Have I told you in awhile that Abby is only one inch shorter than me? And that she is wearing my old clothes from high school? Do I need to remind you that she is a mere twelve years old?

Have I told you that Tanner is 5 inches taller than me? And that he broke his collarbone during football season, but still received a scholarship offer from Boise State? Do I need to remind you that he is an aged seventeen year old?

I am constantly on the road of Change. I will be applying to graduate school in the fall, with 14 schools in mind scattered about the country. I am single. I do not have any children. Looks like Change and I will be remaining close for awhile.

However, there are a few things that my friend Change has not, and will not, alter.

I am still 5'10". Still a brunette. Still love to run. Still love to ski. Still love Diet Coke. And I still turn one year older every June 25th.

And I still sleep with my baby blanket.

Saturday, January 22, 2011

Mortal Vitality

I am well aware I have stepped away from my blog for over half a year.

I allowed life to continue, and I unintentionally allowed myself to not chronicle it.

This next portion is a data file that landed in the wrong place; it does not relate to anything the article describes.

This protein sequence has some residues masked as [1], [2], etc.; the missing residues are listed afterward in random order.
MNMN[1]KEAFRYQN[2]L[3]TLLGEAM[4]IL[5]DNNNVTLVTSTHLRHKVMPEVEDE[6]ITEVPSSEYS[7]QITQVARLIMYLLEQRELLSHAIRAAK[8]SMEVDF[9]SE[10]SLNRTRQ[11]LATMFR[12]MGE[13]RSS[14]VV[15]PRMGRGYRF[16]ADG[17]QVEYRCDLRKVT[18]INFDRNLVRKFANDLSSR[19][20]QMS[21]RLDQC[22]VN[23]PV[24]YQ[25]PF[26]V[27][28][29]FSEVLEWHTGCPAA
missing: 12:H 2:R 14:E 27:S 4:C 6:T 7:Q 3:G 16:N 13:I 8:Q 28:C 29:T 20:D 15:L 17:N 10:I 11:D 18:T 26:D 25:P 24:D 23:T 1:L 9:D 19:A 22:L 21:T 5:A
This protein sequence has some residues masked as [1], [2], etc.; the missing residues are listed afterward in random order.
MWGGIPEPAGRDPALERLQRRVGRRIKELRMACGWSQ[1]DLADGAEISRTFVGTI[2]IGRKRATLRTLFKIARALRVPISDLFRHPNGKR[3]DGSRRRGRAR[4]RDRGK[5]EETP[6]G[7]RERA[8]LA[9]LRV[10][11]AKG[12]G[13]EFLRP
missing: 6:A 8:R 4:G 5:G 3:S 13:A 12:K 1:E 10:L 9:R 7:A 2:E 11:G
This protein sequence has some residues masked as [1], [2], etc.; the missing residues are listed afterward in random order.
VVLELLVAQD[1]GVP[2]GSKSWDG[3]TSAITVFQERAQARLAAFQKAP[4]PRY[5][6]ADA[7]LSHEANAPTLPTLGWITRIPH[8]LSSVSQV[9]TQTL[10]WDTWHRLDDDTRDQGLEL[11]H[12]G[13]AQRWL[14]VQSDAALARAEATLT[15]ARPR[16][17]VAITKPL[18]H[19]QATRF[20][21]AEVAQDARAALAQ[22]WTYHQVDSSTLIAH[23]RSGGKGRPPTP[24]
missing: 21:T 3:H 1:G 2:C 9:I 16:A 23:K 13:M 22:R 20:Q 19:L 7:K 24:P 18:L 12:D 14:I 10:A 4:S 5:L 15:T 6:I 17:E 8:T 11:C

I certainly have been enjoying life these past months; and though I have had more time on my hands because I blog less, I have found I have enjoyed life less because I have not blogged more.

When I take the time to pause, reflect, and write, on ideas and events that I find passionate, those ideas and events become something even greater.

Though I have been encouraged by the few blog fans that I may have to start writing again, what spurs me to write today is an event where, within its borders, I found passion and was significantly moved.

I was motivated to write because of the deaths of two young people, who departed this world too soon. One person whom I knew, and the other I did not.

A childhood friend passed away in her sleep, and she returned home to Boise, to be celebrated and mourned by her family and friends. I was fortunate enough to attend her funeral, and feel of the passion people felt for her. And I was much more emotional that I had anticipated. She was beautiful, kind, quirky, artistic, never judged another, and saw the technicolor side to life.